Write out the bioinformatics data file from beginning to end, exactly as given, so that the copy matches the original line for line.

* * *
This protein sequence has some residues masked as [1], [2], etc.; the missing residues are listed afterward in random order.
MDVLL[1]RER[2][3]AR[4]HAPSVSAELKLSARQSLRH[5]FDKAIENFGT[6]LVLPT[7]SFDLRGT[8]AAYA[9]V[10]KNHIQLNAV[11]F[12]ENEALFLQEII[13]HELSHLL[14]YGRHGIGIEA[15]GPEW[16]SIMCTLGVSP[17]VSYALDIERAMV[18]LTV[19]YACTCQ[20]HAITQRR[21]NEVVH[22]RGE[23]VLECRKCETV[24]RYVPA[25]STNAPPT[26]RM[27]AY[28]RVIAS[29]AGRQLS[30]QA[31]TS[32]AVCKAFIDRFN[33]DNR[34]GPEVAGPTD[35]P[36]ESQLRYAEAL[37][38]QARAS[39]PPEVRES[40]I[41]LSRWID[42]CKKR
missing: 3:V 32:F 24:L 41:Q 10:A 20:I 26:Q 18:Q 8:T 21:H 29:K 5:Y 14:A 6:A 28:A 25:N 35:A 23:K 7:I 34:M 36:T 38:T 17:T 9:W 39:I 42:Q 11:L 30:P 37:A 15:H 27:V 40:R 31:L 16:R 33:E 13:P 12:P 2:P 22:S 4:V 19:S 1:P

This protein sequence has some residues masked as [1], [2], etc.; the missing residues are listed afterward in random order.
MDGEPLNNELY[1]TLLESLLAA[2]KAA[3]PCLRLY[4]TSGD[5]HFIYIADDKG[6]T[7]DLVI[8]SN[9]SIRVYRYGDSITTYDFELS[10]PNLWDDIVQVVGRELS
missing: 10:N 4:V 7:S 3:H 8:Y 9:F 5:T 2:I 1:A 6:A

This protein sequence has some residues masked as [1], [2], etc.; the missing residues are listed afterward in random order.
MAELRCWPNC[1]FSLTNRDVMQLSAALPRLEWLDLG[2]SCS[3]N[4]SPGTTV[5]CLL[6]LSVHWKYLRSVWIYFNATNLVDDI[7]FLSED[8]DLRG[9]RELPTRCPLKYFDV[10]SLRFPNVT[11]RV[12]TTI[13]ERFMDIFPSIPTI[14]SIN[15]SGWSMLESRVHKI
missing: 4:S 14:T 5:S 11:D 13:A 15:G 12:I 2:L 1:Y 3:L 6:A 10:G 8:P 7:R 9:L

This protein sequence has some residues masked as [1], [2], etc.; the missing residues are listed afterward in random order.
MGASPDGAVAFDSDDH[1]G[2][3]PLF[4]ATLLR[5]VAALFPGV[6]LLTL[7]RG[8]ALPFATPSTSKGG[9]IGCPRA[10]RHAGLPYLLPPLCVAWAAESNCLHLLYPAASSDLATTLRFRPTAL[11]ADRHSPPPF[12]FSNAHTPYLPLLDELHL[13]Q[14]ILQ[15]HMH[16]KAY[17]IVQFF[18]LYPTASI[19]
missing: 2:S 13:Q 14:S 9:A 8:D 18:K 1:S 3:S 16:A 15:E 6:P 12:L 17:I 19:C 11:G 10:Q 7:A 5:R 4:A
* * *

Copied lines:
This protein sequence has some residues masked as [1], [2], etc.; the missing residues are listed afterward in random order.
MDVLL[1]RER[2][3]AR[4]HAPSVSAELKLSARQSLRH[5]FDKAIENFGT[6]LVLPT[7]SFDLRGT[8]AAYA[9]V[10]KNHIQLNAV[11]F[12]ENEALFLQEII[13]HELSHLL[14]YGRHGIGIEA[15]GPEW[16]SIMCTLGVSP[17]VSYALDIERAMV[18]LTV[19]YACTCQ[20]HAITQRR[21]NEVVH[22]RGE[23]VLECRKCETV[24]RYVPA[25]STNAPPT[26]RM[27]AY[28]RVIAS[29]AGRQLS[30]QA[31]TS[32]AVCKAFIDRFN[33]DNR[34]GPEVAGPTD[35]P[36]ESQLRYAEAL[37][38]QARAS[39]PPEVRES[40]I[41]LSRWID[42]CKKR
missing: 3:V 32:F 24:L 41:Q 10:A 20:I 26:Q 18:Q 8:T 21:H 29:K 5:Y 14:A 6:A 28:A 25:N 35:A 23:K 7:I 34:M 36:T 38:T 17:T 9:W 39:I 42:Q 11:L 30:P 37:A 15:H 27:V 40:R 31:L 16:R 33:E 13:P 12:P 2:P 22:S 4:V 19:S 1:P

This protein sequence has some residues masked as [1], [2], etc.; the missing residues are listed afterward in random order.
MDGEPLNNELY[1]TLLESLLAA[2]KAA[3]PCLRLY[4]TSGD[5]HFIYIADDKG[6]T[7]DLVI[8]SN[9]SIRVYRYGDSITTYDFELS[10]PNLWDDIVQVVGRELS
missing: 10:N 4:V 7:S 3:H 8:Y 9:F 5:T 2:I 1:A 6:A

This protein sequence has some residues masked as [1], [2], etc.; the missing residues are listed afterward in random order.
MAELRCWPNC[1]FSLTNRDVMQLSAALPRLEWLDLG[2]SCS[3]N[4]SPGTTV[5]CLL[6]LSVHWKYLRSVWIYFNATNLVDDI[7]FLSED[8]DLRG[9]RELPTRCPLKYFDV[10]SLRFPNVT[11]RV[12]TTI[13]ERFMDIFPSIPTI[14]SIN[15]SGWSMLESRVHKI
missing: 4:S 14:T 5:S 11:D 13:A 15:G 12:I 2:L 1:Y 3:L 6:A 10:G 8:P 7:R 9:L

This protein sequence has some residues masked as [1], [2], etc.; the missing residues are listed afterward in random order.
MGASPDGAVAFDSDDH[1]G[2][3]PLF[4]ATLLR[5]VAALFPGV[6]LLTL[7]RG[8]ALPFATPSTSKGG[9]IGCPRA[10]RHAGLPYLLPPLCVAWAAESNCLHLLYPAASSDLATTLRFRPTAL[11]ADRHSPPPF[12]FSNAHTPYLPLLDELHL[13]Q[14]ILQ[15]HMH[16]KAY[17]IVQFF[18]LYPTASI[19]
missing: 2:S 13:Q 14:S 9:A 8:D 18:K 1:S 3:S 16:A 15:E 6:P 12:L 17:I 19:C 11:G 10:Q 7:A 5:R 4:A